The woman filled six boxes with stuff and ended up spending $200. Zeb and I packed the stuff away in her car and she asked me to contact her again when I pulled out more stuff. In all, I probably had pulled out about 1/3 of what I have. She didn’t buy everything, but she took nearly every workbook, quite a few puzzles, several stacks of readers, four different types of sorting, lacing, manipulative type sets, a videoscope lab, and bug collection.

After she left I sat on the couch looking at the empty spaces in the great room holding my money. It was a weird moment. I was happy to see my stuff going to a home where it would be used, but at the same time, there was this funny feeling in my stomach.

Hubby came home shortly after the woman left and was very excited that we’d sold so much. His excitement encouraged me, so after he left for work again a few hours later, Zeb and I once again headed into the basement to pull out more bins. I finished clearing out one storage room (another five bins) and then we went into the pantry and pulled another seven bins from there. I brought everything upstairs and began sorting through everything.

This time, as I sorted through all the workbooks though I noticed something, the pile to “keep” was increasing three or four times faster than the “sell” pile. Very quickly I had four bins of workbooks that for some reason I just could not part with. This was not to mention the four boxes of file folders in the basement I’d already eliminated from the selling option before even bringing them upstairs.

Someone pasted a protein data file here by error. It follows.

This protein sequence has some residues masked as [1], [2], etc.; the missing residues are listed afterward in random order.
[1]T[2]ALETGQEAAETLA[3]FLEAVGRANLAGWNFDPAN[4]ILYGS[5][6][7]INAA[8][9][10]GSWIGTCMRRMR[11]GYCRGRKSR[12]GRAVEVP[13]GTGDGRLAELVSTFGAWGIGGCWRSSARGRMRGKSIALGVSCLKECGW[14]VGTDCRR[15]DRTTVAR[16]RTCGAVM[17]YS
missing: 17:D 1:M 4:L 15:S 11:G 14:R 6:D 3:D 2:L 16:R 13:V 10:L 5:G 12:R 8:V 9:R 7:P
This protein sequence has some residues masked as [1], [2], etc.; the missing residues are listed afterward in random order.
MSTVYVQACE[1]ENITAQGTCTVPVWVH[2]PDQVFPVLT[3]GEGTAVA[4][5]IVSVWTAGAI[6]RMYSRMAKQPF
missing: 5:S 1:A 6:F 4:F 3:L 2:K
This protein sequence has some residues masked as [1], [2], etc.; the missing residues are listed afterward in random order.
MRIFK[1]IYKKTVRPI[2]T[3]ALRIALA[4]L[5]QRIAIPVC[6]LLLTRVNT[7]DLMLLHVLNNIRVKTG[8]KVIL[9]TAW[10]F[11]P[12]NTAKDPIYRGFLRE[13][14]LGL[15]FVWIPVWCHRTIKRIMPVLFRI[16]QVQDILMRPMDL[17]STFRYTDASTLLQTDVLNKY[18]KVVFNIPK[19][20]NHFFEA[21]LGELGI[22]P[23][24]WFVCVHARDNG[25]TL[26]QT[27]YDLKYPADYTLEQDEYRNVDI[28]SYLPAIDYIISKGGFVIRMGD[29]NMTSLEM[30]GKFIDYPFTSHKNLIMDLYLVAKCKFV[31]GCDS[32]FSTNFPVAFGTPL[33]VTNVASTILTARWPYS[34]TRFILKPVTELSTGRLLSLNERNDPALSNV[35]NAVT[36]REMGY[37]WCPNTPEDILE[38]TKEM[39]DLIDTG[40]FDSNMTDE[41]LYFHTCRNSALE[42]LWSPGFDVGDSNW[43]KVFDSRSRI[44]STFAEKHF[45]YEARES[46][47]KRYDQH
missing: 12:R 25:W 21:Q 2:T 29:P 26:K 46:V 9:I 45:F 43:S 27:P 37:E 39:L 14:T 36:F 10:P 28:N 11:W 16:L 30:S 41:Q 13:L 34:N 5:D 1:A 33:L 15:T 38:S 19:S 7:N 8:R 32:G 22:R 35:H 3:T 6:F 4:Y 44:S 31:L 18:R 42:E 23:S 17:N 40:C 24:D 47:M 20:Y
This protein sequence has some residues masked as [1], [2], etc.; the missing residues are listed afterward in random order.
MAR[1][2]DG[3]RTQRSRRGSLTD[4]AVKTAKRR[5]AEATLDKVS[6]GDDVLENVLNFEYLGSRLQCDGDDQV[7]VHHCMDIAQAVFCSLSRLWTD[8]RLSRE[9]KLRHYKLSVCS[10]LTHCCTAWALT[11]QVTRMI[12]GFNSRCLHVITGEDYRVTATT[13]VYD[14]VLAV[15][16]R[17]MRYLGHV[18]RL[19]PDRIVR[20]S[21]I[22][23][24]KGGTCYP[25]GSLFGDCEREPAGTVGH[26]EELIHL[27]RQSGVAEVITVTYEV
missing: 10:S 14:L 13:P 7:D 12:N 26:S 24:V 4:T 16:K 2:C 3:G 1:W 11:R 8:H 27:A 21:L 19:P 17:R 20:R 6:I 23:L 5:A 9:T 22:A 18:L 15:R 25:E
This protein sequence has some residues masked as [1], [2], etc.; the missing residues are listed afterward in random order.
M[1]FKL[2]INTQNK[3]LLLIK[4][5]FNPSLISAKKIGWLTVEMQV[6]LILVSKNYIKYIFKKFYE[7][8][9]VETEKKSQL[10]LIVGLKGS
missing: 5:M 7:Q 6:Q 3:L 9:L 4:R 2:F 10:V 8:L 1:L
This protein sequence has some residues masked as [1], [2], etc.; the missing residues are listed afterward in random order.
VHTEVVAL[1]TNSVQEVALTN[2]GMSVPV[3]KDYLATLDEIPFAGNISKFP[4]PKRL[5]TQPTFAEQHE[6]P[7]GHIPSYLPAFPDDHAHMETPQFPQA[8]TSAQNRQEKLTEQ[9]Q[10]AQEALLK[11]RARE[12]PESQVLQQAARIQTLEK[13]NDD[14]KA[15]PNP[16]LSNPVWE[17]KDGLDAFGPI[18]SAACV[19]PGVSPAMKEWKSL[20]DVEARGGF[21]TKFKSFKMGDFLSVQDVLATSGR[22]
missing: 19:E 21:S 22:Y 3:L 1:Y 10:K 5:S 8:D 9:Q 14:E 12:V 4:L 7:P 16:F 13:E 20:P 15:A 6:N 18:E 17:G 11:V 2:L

I stopped!

Why was this suddenly so hard to do? Why was I holding onto even one of these workbooks? It’s not like I’m going to use a Pre-K Numbers Workbook or Second Grade Math text-book, and even if there were ever an occasion for me to use or need such a thing, there is no reason I couldn’t go online and pretty much find anything I needed.

Still, that funny feeling in the pit of my stomach was turning into an ache and then an anxiety-ridden struggle. I want the extra space and all the clutter gone, but after watching that woman walk out of here with so much of my “stuff” that I used for so many years with my children, I feel an emptiness that is choking me.

Probably the best thing to do would have been to just take the bins out of storage and get rid of them without opening them, but I couldn’t do that. I had to organize everything again, make sure everything had every piece, and even clean some things. Touching every piece brought back so many memories and thinking of these gone is really hard.

So, this is what my great room looks like this morning:

It looks like -- No words! Just a MESS!

It looks like — No words! Just a MESS!

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These are just some of the workbooks I have. There are two more bins of ones to sell and of course the bins I have hidden away in the office.

These are just some of the workbooks I have. There are two more bins of ones to sell and of course the bins I have hidden away in the office.

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I have five other accessory-type charts for this thing!

I have five other accessory-type charts for this thing!

I can't even find my coffee table under all this stuff.

I can’t even find my coffee table under all this stuff.